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Ovid's FastiHistorical Readings at its Bimillennium$
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Geraldine Herbert-Brown

Print publication date: 2002

Print ISBN-13: 9780198154754

Published to Oxford Scholarship Online: September 2007

DOI: 10.1093/acprof:oso/9780198154754.001.0001

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Ovid and the Stellar Calendar

Ovid and the Stellar Calendar

Chapter:
(p.101) 5 Ovid and the Stellar Calendar
Source:
Ovid's Fasti
Author(s):

Geraldine Herbert-Brown

Publisher:
Oxford University Press
DOI:10.1093/acprof:oso/9780198154754.003.0005

This chapter proposes that Ovid’s felices animae (F. 1. 295-310) are not astronomers, philosophers, or apolitical scientists as is commonly understood by modern commentators, but Augustan astrologers. It contends that the tone and content of this dazzling encomium are informed not only by concepts and ideals in Ovid’s literary predecessors but also by the unique contemporary issues in Roman religion, literature, and government in the first two decades AD. Ovid’s innovation of including astrologers and an astrological calendar into the fasti tradition was designed to justify the presence of non-Roman astrological advisers at the court of Imperial Rome. It was the publication of Augustus’ horoscope in AD 11 and the edict forbidding the consultation of astrologers in private which necessitated a radical expurgation of astrological material in the Fasti by its author, and which accounts for the shape of the poem as we have it today. However, relics of the original design are clearly discernible in the extant text.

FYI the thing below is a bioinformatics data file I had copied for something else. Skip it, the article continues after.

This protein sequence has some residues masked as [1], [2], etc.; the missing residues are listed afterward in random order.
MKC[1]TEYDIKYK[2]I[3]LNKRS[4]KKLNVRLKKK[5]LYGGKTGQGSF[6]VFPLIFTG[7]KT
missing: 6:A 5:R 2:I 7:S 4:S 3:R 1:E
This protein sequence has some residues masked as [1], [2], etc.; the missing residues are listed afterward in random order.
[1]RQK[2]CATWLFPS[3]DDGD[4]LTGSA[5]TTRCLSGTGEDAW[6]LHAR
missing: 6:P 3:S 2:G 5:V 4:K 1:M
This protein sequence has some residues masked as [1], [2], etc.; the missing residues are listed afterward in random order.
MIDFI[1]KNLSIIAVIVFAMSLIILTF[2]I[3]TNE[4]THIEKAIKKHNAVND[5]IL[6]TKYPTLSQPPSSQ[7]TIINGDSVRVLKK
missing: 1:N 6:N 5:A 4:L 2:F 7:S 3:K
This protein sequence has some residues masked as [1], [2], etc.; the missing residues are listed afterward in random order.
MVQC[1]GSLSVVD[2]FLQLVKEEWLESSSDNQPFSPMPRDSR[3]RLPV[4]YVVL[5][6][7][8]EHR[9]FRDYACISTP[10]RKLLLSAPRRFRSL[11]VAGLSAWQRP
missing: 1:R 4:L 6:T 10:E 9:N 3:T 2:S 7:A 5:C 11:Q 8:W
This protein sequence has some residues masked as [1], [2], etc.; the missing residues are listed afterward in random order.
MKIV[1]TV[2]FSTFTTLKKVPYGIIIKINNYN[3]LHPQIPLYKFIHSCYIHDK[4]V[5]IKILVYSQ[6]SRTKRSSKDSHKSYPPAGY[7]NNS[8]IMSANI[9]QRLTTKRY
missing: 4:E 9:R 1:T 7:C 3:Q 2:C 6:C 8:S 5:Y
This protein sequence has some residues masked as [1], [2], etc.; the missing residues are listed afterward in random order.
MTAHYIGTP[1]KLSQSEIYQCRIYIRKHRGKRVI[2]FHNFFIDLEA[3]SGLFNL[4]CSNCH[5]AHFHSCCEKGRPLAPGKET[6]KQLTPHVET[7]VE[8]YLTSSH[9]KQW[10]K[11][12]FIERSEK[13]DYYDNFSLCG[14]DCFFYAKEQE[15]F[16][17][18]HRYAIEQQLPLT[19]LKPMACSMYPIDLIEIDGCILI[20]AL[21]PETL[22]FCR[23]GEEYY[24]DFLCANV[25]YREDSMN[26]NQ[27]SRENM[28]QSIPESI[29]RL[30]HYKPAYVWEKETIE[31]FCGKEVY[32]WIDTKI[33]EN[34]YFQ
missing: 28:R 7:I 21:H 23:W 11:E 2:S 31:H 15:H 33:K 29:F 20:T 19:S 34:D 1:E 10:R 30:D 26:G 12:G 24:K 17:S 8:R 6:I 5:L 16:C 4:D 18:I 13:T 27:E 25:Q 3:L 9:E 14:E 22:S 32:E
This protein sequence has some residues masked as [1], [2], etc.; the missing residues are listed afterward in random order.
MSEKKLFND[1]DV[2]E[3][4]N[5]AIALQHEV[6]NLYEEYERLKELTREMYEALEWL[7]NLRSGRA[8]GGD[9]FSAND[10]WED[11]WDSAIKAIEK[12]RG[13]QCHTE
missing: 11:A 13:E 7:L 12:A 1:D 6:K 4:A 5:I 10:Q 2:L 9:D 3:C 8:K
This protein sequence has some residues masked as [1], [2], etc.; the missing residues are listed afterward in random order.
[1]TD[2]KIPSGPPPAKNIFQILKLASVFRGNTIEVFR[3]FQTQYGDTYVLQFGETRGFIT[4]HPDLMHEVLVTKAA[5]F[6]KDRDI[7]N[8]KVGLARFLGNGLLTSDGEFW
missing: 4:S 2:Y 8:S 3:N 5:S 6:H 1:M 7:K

Keywords:   astrologers, horoscope, encomium, felices animae, religion, non-Roman advisers, expurgation

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